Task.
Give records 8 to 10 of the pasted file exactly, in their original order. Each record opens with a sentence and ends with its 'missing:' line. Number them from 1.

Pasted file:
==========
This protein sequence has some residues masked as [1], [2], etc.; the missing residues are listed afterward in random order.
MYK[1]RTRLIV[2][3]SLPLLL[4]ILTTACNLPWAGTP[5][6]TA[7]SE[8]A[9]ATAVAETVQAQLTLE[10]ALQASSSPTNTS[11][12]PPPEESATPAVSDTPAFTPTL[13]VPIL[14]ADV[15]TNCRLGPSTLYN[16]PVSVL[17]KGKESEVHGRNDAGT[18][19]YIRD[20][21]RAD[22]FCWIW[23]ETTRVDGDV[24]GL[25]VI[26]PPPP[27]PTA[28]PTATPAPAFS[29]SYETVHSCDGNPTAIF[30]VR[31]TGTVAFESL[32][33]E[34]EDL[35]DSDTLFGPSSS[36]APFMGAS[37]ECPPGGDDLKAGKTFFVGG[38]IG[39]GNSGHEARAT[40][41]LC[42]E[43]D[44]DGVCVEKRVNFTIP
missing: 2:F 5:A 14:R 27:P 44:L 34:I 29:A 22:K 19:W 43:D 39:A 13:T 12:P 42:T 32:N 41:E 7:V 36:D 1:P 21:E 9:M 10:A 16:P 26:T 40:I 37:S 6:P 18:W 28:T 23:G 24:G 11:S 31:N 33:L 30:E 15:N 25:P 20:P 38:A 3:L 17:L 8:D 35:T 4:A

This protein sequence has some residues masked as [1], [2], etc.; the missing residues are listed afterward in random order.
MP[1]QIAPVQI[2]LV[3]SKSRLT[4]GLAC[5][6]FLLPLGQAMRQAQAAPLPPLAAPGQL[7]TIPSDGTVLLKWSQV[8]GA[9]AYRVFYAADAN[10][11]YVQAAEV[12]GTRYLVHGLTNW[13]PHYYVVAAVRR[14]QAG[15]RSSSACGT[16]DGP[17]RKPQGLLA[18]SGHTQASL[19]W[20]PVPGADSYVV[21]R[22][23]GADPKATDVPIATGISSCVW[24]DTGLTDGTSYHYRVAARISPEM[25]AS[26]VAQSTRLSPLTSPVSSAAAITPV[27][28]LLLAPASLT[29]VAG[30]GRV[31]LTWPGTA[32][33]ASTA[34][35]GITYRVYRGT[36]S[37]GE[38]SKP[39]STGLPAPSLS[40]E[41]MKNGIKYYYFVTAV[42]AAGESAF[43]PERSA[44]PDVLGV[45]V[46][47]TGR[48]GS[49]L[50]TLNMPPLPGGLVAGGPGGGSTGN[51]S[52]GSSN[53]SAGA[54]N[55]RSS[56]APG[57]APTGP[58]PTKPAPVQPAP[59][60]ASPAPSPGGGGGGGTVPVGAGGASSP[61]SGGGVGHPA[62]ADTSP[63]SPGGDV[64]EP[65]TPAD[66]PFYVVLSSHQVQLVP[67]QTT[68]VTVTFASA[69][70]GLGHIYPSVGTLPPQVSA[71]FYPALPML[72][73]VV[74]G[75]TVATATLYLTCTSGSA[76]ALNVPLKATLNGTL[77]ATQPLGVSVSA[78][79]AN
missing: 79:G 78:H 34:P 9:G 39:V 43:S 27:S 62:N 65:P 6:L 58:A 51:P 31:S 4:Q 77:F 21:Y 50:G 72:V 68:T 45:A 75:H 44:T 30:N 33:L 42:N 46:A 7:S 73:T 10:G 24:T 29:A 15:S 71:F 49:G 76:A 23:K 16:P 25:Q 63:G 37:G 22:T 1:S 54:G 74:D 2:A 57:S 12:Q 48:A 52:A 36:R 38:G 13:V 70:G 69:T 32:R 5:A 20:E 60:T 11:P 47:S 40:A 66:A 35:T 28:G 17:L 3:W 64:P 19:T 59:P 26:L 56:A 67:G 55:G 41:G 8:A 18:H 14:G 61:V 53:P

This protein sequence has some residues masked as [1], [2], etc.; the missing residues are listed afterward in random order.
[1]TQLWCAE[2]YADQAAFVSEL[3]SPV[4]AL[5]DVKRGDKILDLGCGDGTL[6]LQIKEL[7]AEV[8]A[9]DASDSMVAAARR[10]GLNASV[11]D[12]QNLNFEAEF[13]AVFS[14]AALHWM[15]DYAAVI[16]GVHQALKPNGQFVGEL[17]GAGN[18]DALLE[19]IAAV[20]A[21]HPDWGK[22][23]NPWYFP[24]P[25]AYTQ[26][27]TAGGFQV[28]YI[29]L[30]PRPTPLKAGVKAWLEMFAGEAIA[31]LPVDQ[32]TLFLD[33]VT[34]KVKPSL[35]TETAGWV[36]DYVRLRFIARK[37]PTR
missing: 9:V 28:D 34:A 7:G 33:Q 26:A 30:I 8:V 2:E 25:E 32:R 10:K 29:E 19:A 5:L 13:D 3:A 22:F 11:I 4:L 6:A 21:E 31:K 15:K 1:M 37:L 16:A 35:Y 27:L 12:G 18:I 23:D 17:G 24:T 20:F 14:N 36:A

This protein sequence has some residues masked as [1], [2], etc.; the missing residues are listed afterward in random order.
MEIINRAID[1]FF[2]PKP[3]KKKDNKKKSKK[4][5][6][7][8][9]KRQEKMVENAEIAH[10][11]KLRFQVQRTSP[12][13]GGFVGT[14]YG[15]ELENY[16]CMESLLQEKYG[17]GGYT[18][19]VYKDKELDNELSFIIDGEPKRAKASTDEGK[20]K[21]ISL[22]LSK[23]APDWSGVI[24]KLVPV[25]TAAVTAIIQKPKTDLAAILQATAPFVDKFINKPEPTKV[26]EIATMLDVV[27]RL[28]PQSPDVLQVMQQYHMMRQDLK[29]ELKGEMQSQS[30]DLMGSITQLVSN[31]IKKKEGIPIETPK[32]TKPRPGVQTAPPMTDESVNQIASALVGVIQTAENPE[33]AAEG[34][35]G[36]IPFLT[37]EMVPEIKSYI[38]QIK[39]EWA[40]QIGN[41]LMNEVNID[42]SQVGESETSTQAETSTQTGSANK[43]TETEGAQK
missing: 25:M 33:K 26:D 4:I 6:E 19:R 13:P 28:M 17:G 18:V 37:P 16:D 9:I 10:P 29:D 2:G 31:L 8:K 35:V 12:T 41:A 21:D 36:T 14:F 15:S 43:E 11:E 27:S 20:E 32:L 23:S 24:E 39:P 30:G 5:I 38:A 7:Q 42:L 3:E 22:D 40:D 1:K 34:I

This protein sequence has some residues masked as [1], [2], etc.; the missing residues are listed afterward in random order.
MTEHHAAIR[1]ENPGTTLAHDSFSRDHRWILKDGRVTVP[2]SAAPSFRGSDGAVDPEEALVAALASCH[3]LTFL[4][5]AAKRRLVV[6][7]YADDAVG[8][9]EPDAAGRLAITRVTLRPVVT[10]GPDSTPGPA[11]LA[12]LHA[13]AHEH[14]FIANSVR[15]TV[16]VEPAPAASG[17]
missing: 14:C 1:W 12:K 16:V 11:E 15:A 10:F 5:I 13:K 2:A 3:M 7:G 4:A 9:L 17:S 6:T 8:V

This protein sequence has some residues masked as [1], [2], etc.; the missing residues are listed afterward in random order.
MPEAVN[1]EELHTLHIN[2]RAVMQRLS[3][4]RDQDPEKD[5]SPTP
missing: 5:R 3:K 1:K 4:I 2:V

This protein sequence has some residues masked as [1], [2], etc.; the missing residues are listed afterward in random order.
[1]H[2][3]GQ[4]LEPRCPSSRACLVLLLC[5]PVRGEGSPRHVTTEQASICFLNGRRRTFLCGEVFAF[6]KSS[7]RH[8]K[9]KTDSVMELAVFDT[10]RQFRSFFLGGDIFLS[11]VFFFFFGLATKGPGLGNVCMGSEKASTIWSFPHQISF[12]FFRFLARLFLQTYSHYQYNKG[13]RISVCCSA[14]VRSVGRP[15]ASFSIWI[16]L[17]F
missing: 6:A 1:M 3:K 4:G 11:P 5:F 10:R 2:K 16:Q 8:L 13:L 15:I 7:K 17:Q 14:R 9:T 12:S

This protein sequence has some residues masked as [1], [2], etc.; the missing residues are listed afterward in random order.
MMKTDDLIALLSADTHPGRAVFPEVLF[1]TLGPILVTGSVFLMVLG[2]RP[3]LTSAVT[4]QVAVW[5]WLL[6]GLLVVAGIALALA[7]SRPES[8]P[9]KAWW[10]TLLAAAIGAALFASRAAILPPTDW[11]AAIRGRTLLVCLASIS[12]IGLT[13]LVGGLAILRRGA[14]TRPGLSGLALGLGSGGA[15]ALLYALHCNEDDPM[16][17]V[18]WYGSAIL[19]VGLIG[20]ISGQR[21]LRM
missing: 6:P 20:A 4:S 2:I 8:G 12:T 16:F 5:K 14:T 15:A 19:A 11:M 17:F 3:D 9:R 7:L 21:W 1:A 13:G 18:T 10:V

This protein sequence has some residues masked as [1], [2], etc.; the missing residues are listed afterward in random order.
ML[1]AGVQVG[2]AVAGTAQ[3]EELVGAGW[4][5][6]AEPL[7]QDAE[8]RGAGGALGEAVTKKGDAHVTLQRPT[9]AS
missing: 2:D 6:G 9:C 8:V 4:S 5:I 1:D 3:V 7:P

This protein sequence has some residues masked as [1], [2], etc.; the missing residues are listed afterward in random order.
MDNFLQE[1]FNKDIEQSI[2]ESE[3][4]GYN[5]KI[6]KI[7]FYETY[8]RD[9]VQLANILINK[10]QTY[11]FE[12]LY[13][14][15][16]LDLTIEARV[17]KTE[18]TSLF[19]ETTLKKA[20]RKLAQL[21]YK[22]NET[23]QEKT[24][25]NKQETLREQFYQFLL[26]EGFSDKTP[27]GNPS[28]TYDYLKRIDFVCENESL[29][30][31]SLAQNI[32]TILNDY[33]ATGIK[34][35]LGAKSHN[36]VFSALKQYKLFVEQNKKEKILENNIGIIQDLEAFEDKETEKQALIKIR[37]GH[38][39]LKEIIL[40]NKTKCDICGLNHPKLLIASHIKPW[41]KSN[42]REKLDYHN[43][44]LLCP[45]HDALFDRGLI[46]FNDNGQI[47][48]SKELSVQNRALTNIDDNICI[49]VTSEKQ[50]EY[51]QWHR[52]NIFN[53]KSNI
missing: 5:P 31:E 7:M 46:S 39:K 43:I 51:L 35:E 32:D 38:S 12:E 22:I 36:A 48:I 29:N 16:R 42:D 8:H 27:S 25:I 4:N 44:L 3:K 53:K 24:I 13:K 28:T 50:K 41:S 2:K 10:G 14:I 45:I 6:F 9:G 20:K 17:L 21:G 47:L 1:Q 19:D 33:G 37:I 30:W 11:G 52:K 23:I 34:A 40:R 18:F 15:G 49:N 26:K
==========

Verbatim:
This protein sequence has some residues masked as [1], [2], etc.; the missing residues are listed afterward in random order.
MMKTDDLIALLSADTHPGRAVFPEVLF[1]TLGPILVTGSVFLMVLG[2]RP[3]LTSAVT[4]QVAVW[5]WLL[6]GLLVVAGIALALA[7]SRPES[8]P[9]KAWW[10]TLLAAAIGAALFASRAAILPPTDW[11]AAIRGRTLLVCLASIS[12]IGLT[13]LVGGLAILRRGA[14]TRPGLSGLALGLGSGGA[15]ALLYALHCNEDDPM[16][17]V[18]WYGSAIL[19]VGLIG[20]ISGQR[21]LRM
missing: 6:P 20:A 4:S 2:I 8:G 12:T 16:F 5:K 14:T 15:A 19:A 11:M 17:F 3:D 9:R 7:L 21:W 1:A 13:G 18:T 10:V

This protein sequence has some residues masked as [1], [2], etc.; the missing residues are listed afterward in random order.
ML[1]AGVQVG[2]AVAGTAQ[3]EELVGAGW[4][5][6]AEPL[7]QDAE[8]RGAGGALGEAVTKKGDAHVTLQRPT[9]AS
missing: 2:D 6:G 9:C 8:V 4:S 5:I 1:D 3:V 7:P

This protein sequence has some residues masked as [1], [2], etc.; the missing residues are listed afterward in random order.
MDNFLQE[1]FNKDIEQSI[2]ESE[3][4]GYN[5]KI[6]KI[7]FYETY[8]RD[9]VQLANILINK[10]QTY[11]FE[12]LY[13][14][15][16]LDLTIEARV[17]KTE[18]TSLF[19]ETTLKKA[20]RKLAQL[21]YK[22]NET[23]QEKT[24][25]NKQETLREQFYQFLL[26]EGFSDKTP[27]GNPS[28]TYDYLKRIDFVCENESL[29][30][31]SLAQNI[32]TILNDY[33]ATGIK[34][35]LGAKSHN[36]VFSALKQYKLFVEQNKKEKILENNIGIIQDLEAFEDKETEKQALIKIR[37]GH[38][39]LKEIIL[40]NKTKCDICGLNHPKLLIASHIKPW[41]KSN[42]REKLDYHN[43][44]LLCP[45]HDALFDRGLI[46]FNDNGQI[47][48]SKELSVQNRALTNIDDNICI[49]VTSEKQ[50]EY[51]QWHR[52]NIFN[53]KSNI
missing: 5:P 31:E 7:M 46:S 39:K 43:I 51:L 35:E 32:D 38:S 12:E 22:I 36:A 48:I 29:N 16:R 42:D 8:H 27:S 25:I 4:N 44:L 3:K 53:K 24:I 13:K 28:T 50:K 41:S 2:K 10:G 14:I 45:I 6:F 9:G 20:K 17:L 21:G 47:L 1:Q 19:D 33:G 37:I 30:W 11:G 52:K 23:I 34:A 40:R 18:F 15:G 49:N 26:K